Oatmeal: Oatmeal shampoo is very gentle and can help moisturize dry dog skin. Oatmeal shampoos sometimes also contain aloe to further soothe dry skin.

Tearless or hypoallergenic: For puppies or dogs with allergies, you want super gentle shampoo without a lot of added scents. Tearless and hypoallergenic shampoos are as gentle as gentle gets. Hypoallergenic shampoo is also great for dogs with owners who have allergies since it isn’t highly scented.

Flea and tick: If your dog has fleas or ticks, a shampoo formulated specifically to get rid of them is the fastest way to get rid of the parasites. You should follow up a flea and tick bath with a regular flea and tick preventative to prevent a recurrence.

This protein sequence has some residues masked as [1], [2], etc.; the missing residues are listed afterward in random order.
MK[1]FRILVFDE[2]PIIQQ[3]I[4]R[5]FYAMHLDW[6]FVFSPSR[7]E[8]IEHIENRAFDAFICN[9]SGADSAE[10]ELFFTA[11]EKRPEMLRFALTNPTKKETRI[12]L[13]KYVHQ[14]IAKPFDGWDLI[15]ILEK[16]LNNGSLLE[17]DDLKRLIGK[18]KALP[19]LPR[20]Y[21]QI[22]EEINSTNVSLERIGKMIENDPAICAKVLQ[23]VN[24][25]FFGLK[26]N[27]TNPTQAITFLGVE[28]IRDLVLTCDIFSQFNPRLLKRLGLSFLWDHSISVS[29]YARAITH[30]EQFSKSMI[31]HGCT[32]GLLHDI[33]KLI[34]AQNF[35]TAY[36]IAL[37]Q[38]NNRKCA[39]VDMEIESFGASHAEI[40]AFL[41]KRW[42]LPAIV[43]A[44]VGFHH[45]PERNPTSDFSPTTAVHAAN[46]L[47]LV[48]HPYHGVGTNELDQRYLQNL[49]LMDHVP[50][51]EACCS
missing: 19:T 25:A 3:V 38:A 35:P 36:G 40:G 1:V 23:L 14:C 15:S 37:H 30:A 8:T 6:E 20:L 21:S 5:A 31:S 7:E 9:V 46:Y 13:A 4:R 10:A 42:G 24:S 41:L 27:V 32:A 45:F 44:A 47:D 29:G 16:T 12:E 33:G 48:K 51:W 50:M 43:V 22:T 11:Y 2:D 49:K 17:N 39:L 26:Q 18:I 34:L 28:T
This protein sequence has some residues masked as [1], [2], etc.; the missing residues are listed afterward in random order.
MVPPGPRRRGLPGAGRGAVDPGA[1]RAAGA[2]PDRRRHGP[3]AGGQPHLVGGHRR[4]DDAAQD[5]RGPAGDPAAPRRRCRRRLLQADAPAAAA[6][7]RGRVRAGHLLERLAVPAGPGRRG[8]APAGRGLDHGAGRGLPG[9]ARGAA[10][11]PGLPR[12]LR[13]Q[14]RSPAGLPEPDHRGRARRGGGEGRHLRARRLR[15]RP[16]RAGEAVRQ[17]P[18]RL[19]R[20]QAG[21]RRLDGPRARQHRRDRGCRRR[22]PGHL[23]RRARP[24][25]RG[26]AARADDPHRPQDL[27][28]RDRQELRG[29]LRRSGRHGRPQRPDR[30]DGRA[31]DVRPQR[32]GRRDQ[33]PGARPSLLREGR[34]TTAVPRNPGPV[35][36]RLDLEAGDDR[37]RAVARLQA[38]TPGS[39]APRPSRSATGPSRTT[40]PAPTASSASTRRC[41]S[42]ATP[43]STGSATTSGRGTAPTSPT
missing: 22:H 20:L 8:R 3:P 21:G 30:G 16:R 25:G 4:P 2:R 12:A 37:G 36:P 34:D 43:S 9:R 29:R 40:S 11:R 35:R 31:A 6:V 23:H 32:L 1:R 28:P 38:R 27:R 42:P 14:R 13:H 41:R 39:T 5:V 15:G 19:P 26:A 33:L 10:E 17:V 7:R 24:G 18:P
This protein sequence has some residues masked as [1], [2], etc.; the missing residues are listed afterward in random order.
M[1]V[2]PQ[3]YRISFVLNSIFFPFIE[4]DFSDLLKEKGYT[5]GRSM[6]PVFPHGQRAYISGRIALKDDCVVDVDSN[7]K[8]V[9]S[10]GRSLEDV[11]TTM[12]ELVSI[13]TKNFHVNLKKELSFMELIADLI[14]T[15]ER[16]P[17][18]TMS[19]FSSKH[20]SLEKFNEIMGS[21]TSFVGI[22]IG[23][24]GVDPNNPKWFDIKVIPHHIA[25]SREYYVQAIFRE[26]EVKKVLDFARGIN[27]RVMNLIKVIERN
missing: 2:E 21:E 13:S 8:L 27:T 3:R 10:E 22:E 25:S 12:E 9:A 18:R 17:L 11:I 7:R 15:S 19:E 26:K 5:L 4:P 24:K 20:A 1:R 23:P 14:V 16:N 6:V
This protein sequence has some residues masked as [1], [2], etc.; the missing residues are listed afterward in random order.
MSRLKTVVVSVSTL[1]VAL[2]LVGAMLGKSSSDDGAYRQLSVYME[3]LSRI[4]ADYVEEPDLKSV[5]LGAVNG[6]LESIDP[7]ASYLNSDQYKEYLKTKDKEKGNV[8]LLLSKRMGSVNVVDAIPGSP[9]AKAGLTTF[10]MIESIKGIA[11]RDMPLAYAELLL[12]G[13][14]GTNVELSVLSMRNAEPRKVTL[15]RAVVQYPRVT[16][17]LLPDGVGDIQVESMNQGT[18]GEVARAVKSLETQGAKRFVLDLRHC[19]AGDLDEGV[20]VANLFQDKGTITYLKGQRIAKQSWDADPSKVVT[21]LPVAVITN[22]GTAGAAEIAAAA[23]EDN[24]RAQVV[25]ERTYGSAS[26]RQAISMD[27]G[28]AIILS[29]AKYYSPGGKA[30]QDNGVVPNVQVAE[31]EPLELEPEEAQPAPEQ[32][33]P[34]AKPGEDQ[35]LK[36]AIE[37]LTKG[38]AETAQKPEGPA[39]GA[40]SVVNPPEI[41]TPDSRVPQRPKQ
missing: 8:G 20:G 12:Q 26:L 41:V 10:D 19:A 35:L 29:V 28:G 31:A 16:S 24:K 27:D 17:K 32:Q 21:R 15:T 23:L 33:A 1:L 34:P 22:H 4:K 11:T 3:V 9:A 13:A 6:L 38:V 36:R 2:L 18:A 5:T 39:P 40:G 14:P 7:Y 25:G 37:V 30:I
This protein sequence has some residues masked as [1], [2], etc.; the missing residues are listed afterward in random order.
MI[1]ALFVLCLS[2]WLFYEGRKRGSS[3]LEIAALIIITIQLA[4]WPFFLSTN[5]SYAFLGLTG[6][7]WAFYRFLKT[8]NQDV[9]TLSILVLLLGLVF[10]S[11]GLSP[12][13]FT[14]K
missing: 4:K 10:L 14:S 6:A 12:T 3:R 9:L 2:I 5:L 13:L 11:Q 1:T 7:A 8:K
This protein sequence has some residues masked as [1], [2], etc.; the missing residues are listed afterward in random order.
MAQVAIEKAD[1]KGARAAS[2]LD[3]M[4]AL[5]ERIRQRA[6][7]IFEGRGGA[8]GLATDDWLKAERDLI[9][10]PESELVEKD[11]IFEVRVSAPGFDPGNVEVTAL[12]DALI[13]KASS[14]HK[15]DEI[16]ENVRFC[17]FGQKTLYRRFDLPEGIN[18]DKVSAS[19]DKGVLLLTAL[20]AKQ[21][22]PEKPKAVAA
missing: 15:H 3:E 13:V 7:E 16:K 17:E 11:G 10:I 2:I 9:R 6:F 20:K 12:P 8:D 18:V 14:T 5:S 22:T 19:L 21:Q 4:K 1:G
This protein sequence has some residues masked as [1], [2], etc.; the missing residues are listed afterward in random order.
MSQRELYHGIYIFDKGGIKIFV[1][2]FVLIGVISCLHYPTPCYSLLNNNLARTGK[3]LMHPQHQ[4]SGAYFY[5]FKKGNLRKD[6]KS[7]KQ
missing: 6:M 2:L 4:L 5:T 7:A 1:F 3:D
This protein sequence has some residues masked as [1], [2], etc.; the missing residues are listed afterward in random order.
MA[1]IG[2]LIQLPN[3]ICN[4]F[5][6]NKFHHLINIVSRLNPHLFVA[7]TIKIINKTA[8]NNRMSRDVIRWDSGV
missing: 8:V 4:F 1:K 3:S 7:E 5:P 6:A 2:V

Whitening: To keep white dogs as bright as possible, whitening shampoos are often blue or purple to enhance the whiteness of a dog’s coat.

Medicated: For dogs with especially dry skin, sometimes oatmeal shampoo isn’t hydrating enough. Medicated shampoo is soothing for dry or irritated skin that isn’t caused by a medical condition.

Prescription: For dogs with specific medical conditions like mange or seborrhea, a veterinarian may need to prescribe a special medicated shampoo for your dog. Be sure to follow directions carefully because prescription shampoos often need to be left on your dog’s coat for 10 minutes or more for best results.

About the Author 


Jennifer Nelson is a writer in the Midwest who has a passion for animals in general and dogs in particular. She was a dog groomer for more than 12 years and now spends her days with her terrier mix, Scruffles, writing about dogs and medical conditions.